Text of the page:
Wednesday, August 17News That Matters

CDC: U.S. life expectancy fell by a year during first half of 2020 due to COVID-19

Feb. 18 (UPI) — Life expectancy in the United States declined by a year during the first half of 2020, due in large part to the impact of the COVID-19 pandemic, according to data released Thursday by the U.S. Centers for Disease Control and Prevention.

From January through June of last year, life expectancy at birth for the total population of the United States was 77.8 years, down from 78.8 years in 2019.


For Black Americans, life expectancy fell by nearly three years over the same period, to 72 years from 74.7 years. Among Hispanic Americans, it dropped by roughly two years to 79.9 years from 81.8 years from 2019 through June 2020.

In men, life expectancy declined to 75.1 years from 76.3 years over the same period, while it fell to 80.5 years from 81.4 years for women, the agency said.

“These numbers are horrifying, but not unexpected,” population health expert Dr. Alexander C. Tsai told UPI.

“The last time [life expectancy] was 77.8 years was about a decade and a half ago — so that is a lot of public health progress that was erased in just six months,” said Tsai, a psychiatrist with the Center for Global Health at Massachusetts General Hospital in Boston.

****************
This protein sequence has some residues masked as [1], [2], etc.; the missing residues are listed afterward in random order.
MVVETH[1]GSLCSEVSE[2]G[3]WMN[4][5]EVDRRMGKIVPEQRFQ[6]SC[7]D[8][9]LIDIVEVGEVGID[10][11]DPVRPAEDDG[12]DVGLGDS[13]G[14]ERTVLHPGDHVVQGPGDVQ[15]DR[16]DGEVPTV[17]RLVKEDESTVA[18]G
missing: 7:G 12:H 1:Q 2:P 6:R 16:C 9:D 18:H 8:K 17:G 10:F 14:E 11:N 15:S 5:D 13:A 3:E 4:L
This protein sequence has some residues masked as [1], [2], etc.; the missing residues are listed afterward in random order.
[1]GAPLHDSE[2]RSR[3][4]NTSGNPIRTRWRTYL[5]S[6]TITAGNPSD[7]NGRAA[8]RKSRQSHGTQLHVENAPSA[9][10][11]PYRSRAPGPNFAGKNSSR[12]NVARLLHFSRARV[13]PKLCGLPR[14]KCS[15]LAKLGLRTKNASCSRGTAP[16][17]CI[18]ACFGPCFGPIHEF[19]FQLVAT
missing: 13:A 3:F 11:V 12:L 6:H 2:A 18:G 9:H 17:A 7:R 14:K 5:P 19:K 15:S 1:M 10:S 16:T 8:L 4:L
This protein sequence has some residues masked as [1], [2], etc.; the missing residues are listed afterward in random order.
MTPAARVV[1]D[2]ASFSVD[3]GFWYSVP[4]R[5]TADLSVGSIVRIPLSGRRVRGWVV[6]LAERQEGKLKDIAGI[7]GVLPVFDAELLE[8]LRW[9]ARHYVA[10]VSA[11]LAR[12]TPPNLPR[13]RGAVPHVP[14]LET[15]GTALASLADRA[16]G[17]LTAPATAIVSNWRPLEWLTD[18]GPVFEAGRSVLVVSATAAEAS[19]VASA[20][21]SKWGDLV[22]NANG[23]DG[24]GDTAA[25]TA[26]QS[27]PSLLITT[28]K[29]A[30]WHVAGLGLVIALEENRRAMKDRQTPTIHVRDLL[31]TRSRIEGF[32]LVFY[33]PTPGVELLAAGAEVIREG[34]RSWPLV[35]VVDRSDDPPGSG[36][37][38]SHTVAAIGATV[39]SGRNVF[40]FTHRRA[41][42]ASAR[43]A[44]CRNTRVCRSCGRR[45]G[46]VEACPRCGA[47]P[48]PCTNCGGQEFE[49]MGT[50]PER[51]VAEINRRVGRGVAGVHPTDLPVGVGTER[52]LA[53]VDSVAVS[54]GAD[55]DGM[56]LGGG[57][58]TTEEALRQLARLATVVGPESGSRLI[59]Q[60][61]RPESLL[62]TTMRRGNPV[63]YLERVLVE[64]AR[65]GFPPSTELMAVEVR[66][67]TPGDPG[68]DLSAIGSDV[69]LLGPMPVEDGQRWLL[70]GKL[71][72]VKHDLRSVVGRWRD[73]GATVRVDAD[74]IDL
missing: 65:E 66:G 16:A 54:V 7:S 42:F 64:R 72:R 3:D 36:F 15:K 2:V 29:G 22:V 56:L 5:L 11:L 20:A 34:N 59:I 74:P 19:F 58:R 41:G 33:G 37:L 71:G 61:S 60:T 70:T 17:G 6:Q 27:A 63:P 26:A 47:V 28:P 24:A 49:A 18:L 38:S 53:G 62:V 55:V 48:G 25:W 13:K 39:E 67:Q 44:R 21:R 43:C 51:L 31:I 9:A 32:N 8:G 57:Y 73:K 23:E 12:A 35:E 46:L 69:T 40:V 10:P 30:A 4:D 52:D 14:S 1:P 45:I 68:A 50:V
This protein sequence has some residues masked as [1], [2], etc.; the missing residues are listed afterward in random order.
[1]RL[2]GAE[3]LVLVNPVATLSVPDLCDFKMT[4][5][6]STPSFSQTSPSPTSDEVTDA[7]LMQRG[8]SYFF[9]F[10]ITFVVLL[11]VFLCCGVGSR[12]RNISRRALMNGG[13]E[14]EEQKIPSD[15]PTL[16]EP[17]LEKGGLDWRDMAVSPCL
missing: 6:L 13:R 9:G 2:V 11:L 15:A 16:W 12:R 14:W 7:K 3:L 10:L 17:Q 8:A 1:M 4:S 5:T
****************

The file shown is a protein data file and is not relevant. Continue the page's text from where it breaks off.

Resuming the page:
Tsai was not part of the CDC analysis, but he specializes in research into the “social determinants,” or societal factors such as poverty and health, of life expectancy.

The new CDC figures are based on an analysis of data on deaths nationally through the first six months of 2020 — a period that coincides with the COVID-19 pandemic’s expansion into the United States.

Hispanic Americans, who traditionally have had a longer life expectancy compared to other racial and ethnic groups, saw their so-called “advantage” in this regard compared to Black Americans increase to 7.9 years from 7.1 years in 2020.

White Americans’ life expectancy advantage compared to Black Americans rose to 6 years from 4.1 years over the same period.

Black and Hispanic people are at increased risk for infection with and death from COVID-19, according to several studies, which the researchers said figures into the new estimates.

“Maybe it would be an exaggeration to say that our Black brothers and sisters have been through a war but, then again, maybe not,” Tsai said.

“We have known since the spring that Black people, American Indians and Latinas and Latinos are dying at rates far greater than White people, and … they are dying at younger ages.”

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